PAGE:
United States District Court, D. Hawaii
ORDER (1) GRANTING IN FORMA PAUPERIS APPLICATION; AND
(2) DISMISSING COMPLAINT
E. KOBAYASHI UNITED STATES DISTRICT JUDGE
the court is pro se Plaintiff Mark Alan Char's (1)
prisoner civil rights Complaint and (2) Application to
Proceed In Forma Pauperis by a Prisoner (“IFP
Application”). ECF Nos. 1, 2. Char is a pretrial
detainee incarcerated at the Oahu Community Correctional
Center (“OCCC”). Char alleges that Defendants
Honolulu News Stations KHON, KHNL, KITV and their
unidentified employees John and Jane Does 1-50 committed
“slander/defamation, reputational injury, [and] libel
by broadcasting false information” about him on August
1, 2016. Compl., ECF No. 1, PageID #5.
IFP Application is granted. Because Char fails to allege a
federal cause of action, this court lacks subject matter
jurisdiction over his claims and his Complaint is DISMISSED.
Char is granted leave to amend his Complaint, if possible.
qualifies as a pauper and his IFP Application is GRANTED.
See 28 U.S.C. § 1914. Char shall make an
initial partial payment of 20% of the current balance of his
account, if that balance exceeds $10.00. Thereafter, Char
shall make monthly payments of 20% of the preceding
month's income credited to his account, when his account
exceeds $10.00. Id.
HEREBY ORDERED that:
Hawaii Department of Public Safety (“DPS”),
Warden of the Oahu Community Correctional Center, or
designees, shall calculate, collect, and remit to the Clerk
of Court an initial partial payment equaling 20% of the
amount in Char's account (if that amount exceeds $10.00),
and thereafter, monthly payments equaling 20% of Char's
preceding month's income or balance when the account
exceeds $10.00, until the $350.00 civil filing fee is paid in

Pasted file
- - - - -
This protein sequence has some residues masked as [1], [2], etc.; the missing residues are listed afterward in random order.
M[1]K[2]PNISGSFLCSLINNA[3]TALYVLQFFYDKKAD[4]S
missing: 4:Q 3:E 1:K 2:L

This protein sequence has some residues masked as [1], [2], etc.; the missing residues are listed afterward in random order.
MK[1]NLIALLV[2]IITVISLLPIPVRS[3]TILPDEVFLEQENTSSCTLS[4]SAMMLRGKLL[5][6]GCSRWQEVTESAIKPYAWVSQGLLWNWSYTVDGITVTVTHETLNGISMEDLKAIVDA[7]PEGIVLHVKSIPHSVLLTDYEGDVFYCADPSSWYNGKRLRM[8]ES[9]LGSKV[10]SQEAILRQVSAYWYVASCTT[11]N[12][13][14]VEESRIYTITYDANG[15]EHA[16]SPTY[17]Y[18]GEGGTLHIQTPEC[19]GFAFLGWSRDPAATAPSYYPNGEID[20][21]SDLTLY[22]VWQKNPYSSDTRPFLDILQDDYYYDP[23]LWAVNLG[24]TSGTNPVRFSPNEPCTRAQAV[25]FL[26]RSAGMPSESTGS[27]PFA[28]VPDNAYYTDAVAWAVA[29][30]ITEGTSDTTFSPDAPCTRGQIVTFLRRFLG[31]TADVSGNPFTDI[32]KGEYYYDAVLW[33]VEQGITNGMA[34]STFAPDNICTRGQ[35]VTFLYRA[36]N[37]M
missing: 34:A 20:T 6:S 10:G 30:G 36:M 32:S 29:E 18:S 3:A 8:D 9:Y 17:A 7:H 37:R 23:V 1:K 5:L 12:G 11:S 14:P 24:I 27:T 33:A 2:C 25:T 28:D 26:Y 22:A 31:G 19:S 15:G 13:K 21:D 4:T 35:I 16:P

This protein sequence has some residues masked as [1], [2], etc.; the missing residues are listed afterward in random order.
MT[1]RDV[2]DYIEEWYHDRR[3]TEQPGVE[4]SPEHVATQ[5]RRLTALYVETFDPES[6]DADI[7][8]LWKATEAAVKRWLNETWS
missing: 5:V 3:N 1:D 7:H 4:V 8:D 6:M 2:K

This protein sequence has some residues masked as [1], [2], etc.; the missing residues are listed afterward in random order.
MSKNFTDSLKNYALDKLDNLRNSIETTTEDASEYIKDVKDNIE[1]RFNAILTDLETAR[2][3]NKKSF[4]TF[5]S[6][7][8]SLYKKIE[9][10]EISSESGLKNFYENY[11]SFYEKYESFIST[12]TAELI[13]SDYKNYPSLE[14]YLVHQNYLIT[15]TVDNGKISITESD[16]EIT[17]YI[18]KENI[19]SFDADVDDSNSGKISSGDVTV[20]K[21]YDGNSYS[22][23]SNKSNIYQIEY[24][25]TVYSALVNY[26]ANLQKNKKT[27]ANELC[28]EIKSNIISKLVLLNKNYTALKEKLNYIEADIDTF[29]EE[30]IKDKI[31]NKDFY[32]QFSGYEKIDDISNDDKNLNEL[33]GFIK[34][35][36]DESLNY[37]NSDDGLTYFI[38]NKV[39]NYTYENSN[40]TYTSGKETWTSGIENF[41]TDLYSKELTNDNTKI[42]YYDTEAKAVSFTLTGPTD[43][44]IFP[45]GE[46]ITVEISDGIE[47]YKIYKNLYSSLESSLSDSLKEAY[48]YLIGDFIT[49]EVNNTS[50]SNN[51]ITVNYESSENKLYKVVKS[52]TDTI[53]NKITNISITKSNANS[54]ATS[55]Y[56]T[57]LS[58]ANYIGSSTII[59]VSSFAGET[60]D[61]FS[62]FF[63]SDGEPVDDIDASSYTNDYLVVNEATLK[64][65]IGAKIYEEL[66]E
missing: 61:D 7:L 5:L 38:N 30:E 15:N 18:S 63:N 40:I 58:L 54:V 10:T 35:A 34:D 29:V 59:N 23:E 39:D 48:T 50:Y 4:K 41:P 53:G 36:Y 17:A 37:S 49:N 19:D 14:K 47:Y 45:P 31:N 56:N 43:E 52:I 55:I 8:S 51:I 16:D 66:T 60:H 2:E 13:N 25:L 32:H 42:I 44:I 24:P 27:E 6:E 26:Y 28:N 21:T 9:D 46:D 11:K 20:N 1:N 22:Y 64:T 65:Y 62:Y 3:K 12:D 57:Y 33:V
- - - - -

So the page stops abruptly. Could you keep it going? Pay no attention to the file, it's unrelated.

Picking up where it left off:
full. See 28 U.S.C. § 1915(b)(2). These
payments must be identified by the name and number assigned
to this action.
Clerk is directed to serve a copy of this order on Char, the
OCCC Warden and Financial Office, Shelley Nobriga Harrington,
Esq., and Laurie Nadamoto, Esq., DPS Litigation Coordinators,
and submit a copy of this order to the District of
Hawaii's Financial Department.
court must screen all prisoners' pleadings pursuant to 28
U.S.C. §§ 1915(e)(2) and 1915A(a), and dismiss a
claim or complaint that is frivolous, malicious, fails to
state a claim for relief, or seeks damages from defendants
who are immune from suit. See Lopez v. Smith, 203
F.3d 1122, 1126-27 (9th Cir. 2000) (en banc); Rhodes v.
Robinson, 621 F.3d 1002, 1004 (9th Cir. 2010).
under §§ 1915(e)(2) and 1915A(b) involves the same
standard of review as that used under Federal Rule of Civil
Procedure 12(b)(6). Watison v. Carter, 668 F.3d
1108, 1112 (9th Cir. 2012) (screening under §
1915(e)(2)); see also Wilhelm v. Rotman, 680 F.3d
1113, 1121 (9th Cir. 2012) (screening under § 1915A).
Under Rule 12(b)(6), a complaint must “contain
sufficient factual matter, accepted as true, to state a claim
to relief that is plausible on its face.” Ashcroft
v. Iqbal, 556 U.S. 662, 678 (2009) (internal quotation
litigants' pleadings must be liberally construed and all
doubts should be resolved in their favor. Hebbe v.
Pliler, 627 F.3d 338, 342 (9th Cir. 2010) (citations
omitted). Leave to amend must be granted if it appears the
plaintiff can correct the defects in the complaint.
Lopez, 203 F.3d at 1130. If the complaint cannot be
saved by amendment, dismissal without leave to amend is
appropriate. Sylvia Landfield Tr. v. City of
L.A., 729 F.3d 1189, 1196 (9th Cir. 2013).
asserts federal jurisdiction for this suit arises under 28
U.S.C. § 1331 and 42 U.S.C. § 1983,  but pleads state
law claims only, for defamation, libel and slander. Federal
district courts “have original jurisdiction of all
civil actions arising under the Constitution, laws, or
treaties of the United States.”28 U.S.C. § 1331. Under
§ 1331, whether federal question jurisdiction exists is
governed by the “well-pleaded complaint rule, ”
which provides that federal question jurisdiction may only be
invoked when a federal question is presented on the face of a
plaintiff's properly pleaded complaint. Caterpillar
Inc. v. Williams, 482 U.S. 386, 392 (1987). Generally,
an action is deemed to “arise under” federal law
when a “federal law creates the cause of action”
that the plaintiff has asserted. Gunn v. Minton, 568
U.S. 251, 257 (2013). Actions asserting state-law claims may
also “arise under” federal law for purposes of
federal question jurisdiction if the asserted state law: (1)
“necessarily raise[s] a stated federal issue, ”
(2) that is “actually disputed” and (3)
“substantial, ” and (4) “which a federal